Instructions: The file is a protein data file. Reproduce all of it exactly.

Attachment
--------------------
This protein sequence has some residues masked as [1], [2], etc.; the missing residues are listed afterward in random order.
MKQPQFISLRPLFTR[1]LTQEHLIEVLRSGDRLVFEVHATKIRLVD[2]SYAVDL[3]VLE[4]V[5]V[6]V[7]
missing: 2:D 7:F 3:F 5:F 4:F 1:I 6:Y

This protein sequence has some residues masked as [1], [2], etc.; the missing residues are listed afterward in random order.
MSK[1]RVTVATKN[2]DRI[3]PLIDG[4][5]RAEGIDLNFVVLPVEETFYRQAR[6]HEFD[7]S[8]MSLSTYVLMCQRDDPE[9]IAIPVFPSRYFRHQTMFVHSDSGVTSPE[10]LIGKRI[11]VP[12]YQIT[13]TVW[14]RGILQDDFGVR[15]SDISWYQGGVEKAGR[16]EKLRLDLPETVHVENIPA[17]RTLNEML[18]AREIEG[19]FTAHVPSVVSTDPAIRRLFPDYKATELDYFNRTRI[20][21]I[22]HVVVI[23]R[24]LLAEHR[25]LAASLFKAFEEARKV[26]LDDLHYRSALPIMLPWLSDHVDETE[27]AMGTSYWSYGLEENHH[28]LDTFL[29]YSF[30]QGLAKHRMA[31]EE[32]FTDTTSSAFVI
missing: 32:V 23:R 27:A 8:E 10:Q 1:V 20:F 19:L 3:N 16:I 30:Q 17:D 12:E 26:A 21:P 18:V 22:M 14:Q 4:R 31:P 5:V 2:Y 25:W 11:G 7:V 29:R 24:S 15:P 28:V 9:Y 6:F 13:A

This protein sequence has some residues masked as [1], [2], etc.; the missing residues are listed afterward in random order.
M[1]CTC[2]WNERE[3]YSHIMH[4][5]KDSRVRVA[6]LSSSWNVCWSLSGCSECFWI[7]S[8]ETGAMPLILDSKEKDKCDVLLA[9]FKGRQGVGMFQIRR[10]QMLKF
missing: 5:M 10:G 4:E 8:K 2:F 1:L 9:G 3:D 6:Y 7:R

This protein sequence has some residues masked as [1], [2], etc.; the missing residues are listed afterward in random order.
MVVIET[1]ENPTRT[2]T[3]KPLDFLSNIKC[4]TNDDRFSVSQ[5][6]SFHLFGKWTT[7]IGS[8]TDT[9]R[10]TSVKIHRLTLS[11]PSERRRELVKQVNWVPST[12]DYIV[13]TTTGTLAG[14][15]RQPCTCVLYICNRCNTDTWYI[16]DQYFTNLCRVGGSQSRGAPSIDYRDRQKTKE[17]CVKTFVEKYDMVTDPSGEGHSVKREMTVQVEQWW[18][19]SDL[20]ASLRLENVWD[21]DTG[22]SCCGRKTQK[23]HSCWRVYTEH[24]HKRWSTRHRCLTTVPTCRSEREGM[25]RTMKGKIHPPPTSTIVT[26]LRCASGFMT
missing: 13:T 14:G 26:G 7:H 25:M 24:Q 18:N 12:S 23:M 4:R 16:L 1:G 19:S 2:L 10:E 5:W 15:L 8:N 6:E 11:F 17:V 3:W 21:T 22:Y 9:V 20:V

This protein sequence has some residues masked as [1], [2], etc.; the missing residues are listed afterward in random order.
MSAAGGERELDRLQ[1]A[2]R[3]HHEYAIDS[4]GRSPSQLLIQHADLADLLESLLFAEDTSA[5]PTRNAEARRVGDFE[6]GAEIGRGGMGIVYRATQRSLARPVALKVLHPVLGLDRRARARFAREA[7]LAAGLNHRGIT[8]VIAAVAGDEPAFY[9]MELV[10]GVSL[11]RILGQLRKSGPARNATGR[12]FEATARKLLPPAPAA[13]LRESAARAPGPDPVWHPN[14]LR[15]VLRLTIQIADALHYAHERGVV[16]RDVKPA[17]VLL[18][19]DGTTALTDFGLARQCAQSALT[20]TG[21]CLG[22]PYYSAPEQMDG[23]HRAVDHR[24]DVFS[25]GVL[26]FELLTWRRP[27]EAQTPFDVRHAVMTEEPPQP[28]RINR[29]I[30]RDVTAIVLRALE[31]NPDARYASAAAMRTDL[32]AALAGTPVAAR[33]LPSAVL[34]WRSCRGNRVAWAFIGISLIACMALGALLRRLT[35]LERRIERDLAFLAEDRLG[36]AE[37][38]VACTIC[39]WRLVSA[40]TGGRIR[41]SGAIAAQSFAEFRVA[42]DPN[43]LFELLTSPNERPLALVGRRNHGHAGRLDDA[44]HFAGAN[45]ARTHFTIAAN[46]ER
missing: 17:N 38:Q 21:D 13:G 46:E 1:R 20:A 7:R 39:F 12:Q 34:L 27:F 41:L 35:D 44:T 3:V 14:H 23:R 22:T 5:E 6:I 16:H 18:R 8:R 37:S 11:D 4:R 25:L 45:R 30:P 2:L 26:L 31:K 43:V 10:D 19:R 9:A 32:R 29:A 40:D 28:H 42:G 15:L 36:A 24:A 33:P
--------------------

This protein sequence has some residues masked as [1], [2], etc.; the missing residues are listed afterward in random order.
MKQPQFISLRPLFTR[1]LTQEHLIEVLRSGDRLVFEVHATKIRLVD[2]SYAVDL[3]VLE[4]V[5]V[6]V[7]
missing: 2:D 7:F 3:F 5:F 4:F 1:I 6:Y

This protein sequence has some residues masked as [1], [2], etc.; the missing residues are listed afterward in random order.
MSK[1]RVTVATKN[2]DRI[3]PLIDG[4][5]RAEGIDLNFVVLPVEETFYRQAR[6]HEFD[7]S[8]MSLSTYVLMCQRDDPE[9]IAIPVFPSRYFRHQTMFVHSDSGVTSPE[10]LIGKRI[11]VP[12]YQIT[13]TVW[14]RGILQDDFGVR[15]SDISWYQGGVEKAGR[16]EKLRLDLPETVHVENIPA[17]RTLNEML[18]AREIEG[19]FTAHVPSVVSTDPAIRRLFPDYKATELDYFNRTRI[20][21]I[22]HVVVI[23]R[24]LLAEHR[25]LAASLFKAFEEARKV[26]LDDLHYRSALPIMLPWLSDHVDETE[27]AMGTSYWSYGLEENHH[28]LDTFL[29]YSF[30]QGLAKHRMA[31]EE[32]FTDTTSSAFVI
missing: 32:V 23:R 27:A 8:E 10:Q 1:V 20:F 19:L 3:N 16:I 30:Q 17:D 12:E 26:A 21:P 18:V 22:M 14:Q 4:R 31:P 5:V 2:Y 25:W 11:G 7:V 29:R 24:S 15:P 28:V 9:Y 6:F 13:A

This protein sequence has some residues masked as [1], [2], etc.; the missing residues are listed afterward in random order.
M[1]CTC[2]WNERE[3]YSHIMH[4][5]KDSRVRVA[6]LSSSWNVCWSLSGCSECFWI[7]S[8]ETGAMPLILDSKEKDKCDVLLA[9]FKGRQGVGMFQIRR[10]QMLKF
missing: 5:M 10:G 4:E 8:K 2:F 1:L 9:G 3:D 6:Y 7:R

This protein sequence has some residues masked as [1], [2], etc.; the missing residues are listed afterward in random order.
MVVIET[1]ENPTRT[2]T[3]KPLDFLSNIKC[4]TNDDRFSVSQ[5][6]SFHLFGKWTT[7]IGS[8]TDT[9]R[10]TSVKIHRLTLS[11]PSERRRELVKQVNWVPST[12]DYIV[13]TTTGTLAG[14][15]RQPCTCVLYICNRCNTDTWYI[16]DQYFTNLCRVGGSQSRGAPSIDYRDRQKTKE[17]CVKTFVEKYDMVTDPSGEGHSVKREMTVQVEQWW[18][19]SDL[20]ASLRLENVWD[21]DTG[22]SCCGRKTQK[23]HSCWRVYTEH[24]HKRWSTRHRCLTTVPTCRSEREGM[25]RTMKGKIHPPPTSTIVT[26]LRCASGFMT
missing: 13:T 14:G 26:G 7:H 25:M 24:Q 18:N 12:S 23:M 4:R 16:L 1:G 19:S 2:L 10:E 5:W 15:L 8:N 6:E 11:F 17:V 3:W 21:T 22:Y 9:V 20:V

This protein sequence has some residues masked as [1], [2], etc.; the missing residues are listed afterward in random order.
MSAAGGERELDRLQ[1]A[2]R[3]HHEYAIDS[4]GRSPSQLLIQHADLADLLESLLFAEDTSA[5]PTRNAEARRVGDFE[6]GAEIGRGGMGIVYRATQRSLARPVALKVLHPVLGLDRRARARFAREA[7]LAAGLNHRGIT[8]VIAAVAGDEPAFY[9]MELV[10]GVSL[11]RILGQLRKSGPARNATGR[12]FEATARKLLPPAPAA[13]LRESAARAPGPDPVWHPN[14]LR[15]VLRLTIQIADALHYAHERGVV[16]RDVKPA[17]VLL[18][19]DGTTALTDFGLARQCAQSALT[20]TG[21]CLG[22]PYYSAPEQMDG[23]HRAVDHR[24]DVFS[25]GVL[26]FELLTWRRP[27]EAQTPFDVRHAVMTEEPPQP[28]RINR[29]I[30]RDVTAIVLRALE[31]NPDARYASAAAMRTDL[32]AALAGTPVAAR[33]LPSAVL[34]WRSCRGNRVAWAFIGISLIACMALGALLRRLT[35]LERRIERDLAFLAEDRLG[36]AE[37][38]VACTIC[39]WRLVSA[40]TGGRIR[41]SGAIAAQSFAEFRVA[42]DPN[43]LFELLTSPNERPLALVGRRNHGHAGRLDDA[44]HFAGAN[45]ARTHFTIAAN[46]ER
missing: 17:N 38:Q 21:D 13:G 46:E 1:R 20:A 7:R 39:F 12:Q 34:L 27:F 41:L 35:D 44:T 3:V 14:H 23:R 22:T 5:E 6:I 16:H 18:R 8:R 37:S 11:D 4:R 25:L 45:R 30:P 2:L 26:L 31:K 43:V 10:D 19:R 9:A 32:R 29:A 40:D 28:H 42:G 15:L 36:A 24:A 33:P